Televangelist Jim Bakker had a stroke and will not appear on “The Jim Bakker Show” until he recovers, his family confirmed Friday.
“I know some of you struggle with humanizing my father, but he is also a good grandpa and my dad,” Bakker’s son, Jay Bakker, wrote on Twitter Friday.
“We have a complicated relationship like a lot of folks... His life has influenced mine as well as my work. He recently suffered a minor stroke, your thoughts are appreciated,” he wrote about his 80-year-old dad, who went to federal prison for fraud and was accused in sex and financial scandals in the late 1980s.
“We are thankful that Jim is okay, and that he is now at home with our family,” Lori Bakker wrote on the show’s Facebook page. “Under the guidance of medical professionals and our Board of Directors, Jim will be taking a sabbatical from the show. Jim will be back! He is still dreaming and hearing from the Lord, and he already has a powerful word to deliver when he returns to the air.”
She announced that the show will continue. “Jim is a Watchman on the Wall, and we as a family are committed to carrying his mantle by bringing more prophets, news, updates, and more in the coming weeks on The Jim Bakker Show.”
She added: “For many years now, Jim has been working non-stop, working hard to bring incredible prophets and guests to our show, discovering and developing new products to share, building at Morningside, and bringing forth the message for the days that we are living in. All of these projects, and the vigorous warfare that we have experienced in the last several weeks, have taken a huge toll on Jim’s health.”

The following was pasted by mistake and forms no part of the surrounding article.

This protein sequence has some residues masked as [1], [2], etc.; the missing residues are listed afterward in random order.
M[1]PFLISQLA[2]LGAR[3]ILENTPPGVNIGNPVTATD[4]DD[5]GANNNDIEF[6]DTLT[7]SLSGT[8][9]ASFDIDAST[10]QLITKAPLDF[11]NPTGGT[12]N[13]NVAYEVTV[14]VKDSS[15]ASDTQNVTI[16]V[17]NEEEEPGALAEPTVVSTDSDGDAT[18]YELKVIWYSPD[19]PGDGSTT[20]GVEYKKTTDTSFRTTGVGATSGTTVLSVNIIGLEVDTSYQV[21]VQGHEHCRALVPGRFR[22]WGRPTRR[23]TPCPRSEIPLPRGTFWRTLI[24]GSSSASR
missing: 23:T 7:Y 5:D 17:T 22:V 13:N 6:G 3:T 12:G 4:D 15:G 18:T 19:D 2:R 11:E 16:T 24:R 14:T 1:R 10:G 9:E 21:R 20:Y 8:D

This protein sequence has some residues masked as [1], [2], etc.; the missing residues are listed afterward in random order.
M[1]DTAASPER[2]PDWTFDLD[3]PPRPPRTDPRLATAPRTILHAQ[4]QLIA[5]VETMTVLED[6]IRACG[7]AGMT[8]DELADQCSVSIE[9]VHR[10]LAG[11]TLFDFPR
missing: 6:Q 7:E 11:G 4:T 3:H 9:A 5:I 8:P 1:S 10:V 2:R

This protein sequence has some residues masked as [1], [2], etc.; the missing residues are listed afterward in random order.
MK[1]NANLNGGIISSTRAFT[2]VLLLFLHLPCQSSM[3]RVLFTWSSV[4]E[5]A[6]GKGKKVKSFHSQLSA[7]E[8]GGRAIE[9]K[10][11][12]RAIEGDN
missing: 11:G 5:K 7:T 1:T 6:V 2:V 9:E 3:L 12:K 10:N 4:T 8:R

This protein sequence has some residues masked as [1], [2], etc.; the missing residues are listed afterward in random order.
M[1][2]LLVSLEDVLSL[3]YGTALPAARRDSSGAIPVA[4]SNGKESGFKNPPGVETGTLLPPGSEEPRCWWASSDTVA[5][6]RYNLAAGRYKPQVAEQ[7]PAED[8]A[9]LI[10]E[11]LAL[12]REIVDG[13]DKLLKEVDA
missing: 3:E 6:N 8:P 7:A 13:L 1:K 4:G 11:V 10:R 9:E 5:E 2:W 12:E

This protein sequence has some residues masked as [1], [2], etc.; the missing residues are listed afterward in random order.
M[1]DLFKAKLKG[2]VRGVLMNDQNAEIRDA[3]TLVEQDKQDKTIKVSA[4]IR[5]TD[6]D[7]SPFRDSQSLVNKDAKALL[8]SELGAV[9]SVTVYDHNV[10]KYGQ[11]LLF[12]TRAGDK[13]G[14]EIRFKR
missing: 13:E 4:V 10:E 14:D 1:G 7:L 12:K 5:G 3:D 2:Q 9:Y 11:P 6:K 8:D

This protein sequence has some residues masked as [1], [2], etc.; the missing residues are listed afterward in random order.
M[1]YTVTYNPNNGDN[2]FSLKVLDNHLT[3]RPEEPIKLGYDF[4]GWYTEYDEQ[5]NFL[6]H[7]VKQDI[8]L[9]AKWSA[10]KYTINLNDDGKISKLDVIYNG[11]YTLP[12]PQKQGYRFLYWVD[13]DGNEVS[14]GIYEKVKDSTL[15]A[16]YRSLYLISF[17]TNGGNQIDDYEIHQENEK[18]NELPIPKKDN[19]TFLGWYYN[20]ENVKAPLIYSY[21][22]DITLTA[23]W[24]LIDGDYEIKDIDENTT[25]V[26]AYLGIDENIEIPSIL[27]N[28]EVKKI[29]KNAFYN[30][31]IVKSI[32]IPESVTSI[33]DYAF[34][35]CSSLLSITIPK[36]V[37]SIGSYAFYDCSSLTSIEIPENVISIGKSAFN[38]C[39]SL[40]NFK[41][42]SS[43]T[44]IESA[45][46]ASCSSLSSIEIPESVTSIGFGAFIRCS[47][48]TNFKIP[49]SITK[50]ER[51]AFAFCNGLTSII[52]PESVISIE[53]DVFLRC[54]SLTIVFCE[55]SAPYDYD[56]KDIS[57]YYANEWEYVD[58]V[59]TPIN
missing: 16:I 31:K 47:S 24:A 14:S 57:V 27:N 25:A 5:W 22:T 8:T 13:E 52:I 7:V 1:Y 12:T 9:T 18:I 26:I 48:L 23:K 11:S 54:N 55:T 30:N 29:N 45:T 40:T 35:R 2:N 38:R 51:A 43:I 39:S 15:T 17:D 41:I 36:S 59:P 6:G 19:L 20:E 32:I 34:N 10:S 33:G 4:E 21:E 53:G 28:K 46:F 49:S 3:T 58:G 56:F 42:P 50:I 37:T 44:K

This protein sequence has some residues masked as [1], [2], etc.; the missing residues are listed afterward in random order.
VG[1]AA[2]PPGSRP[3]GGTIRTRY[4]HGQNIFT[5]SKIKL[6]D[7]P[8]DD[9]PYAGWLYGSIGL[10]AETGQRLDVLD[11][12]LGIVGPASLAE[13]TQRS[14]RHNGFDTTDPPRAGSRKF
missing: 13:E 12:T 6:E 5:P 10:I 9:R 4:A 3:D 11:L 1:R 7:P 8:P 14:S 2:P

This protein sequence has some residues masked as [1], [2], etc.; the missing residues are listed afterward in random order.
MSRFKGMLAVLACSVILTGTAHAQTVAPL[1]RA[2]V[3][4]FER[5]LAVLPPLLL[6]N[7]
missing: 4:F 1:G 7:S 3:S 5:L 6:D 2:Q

Bakker is known for selling various religious and health products in response to disasters and potential End Times scenarios.
The office of Republican Missouri Attorney General Eric Schmitt filed a lawsuit in March against the televangelist for promoting a “Silver Solution” product suggesting it could help cure strains of the coronavirus.
During an episode of “The Jim Bakker Show” that aired in February, Bakker and his guest, Dr. Sherrill Sellman, claimed that a Silver Solution product could cure strains of the coronavirus.
“This influenza, which is now circling the globe, you’re saying that Silver Solution would be effective?” Bakker asked Sellman, a naturopathic doctor. “Well, let’s say it hasn’t been tested against this strain of the coronavirus, but it’s been tested on other strains of the coronavirus and has been able to eliminate it within 12 hours,” replied Sellman.
Former Missouri Gov. Jay Nixon, a Democrat who is serving as an attorney for Bakker, argued in a statement Monday that he believed his client is innocent.
“Jim Bakker is being unfairly targeted by those who want to crush his ministry and force his Christian television program off the air,” stated Nixon, as reported by local media. “The video recording of the Jim Bakker Show clearly shows the allegations are false. Bakker did not claim or state that Silver Solution was a cure for COVID-19. This case is about religious freedom.”
In the 1970s and ‘80s, Jim and his former wife, Tammy Faye Bakker, were among America’s most famous televangelists and known for their luxurious living and expensive cars until their “Praise the Lord,” or PTL, empire crashed down amid sex and financial scandals.
“But in the years following the demise of their ministry, the Bakkers didn’t let a prison sentence, the loss of their massively popular multimillion-dollar TV network, the closure of their ‘Christian version of Disneyland’ theme park, financial ruin, a divorce and being the butt of many ‘Saturday Night Live’ jokes keep them down - or away from the spotlight,” read a feature published on ABC News in December 2019.
After being released from prison, Bakker launched a new ministry called Morningside, and began broadcasting a new daily TV show, “The Jim Bakker Show,” in 2003 with his second wife, Lori Bakker.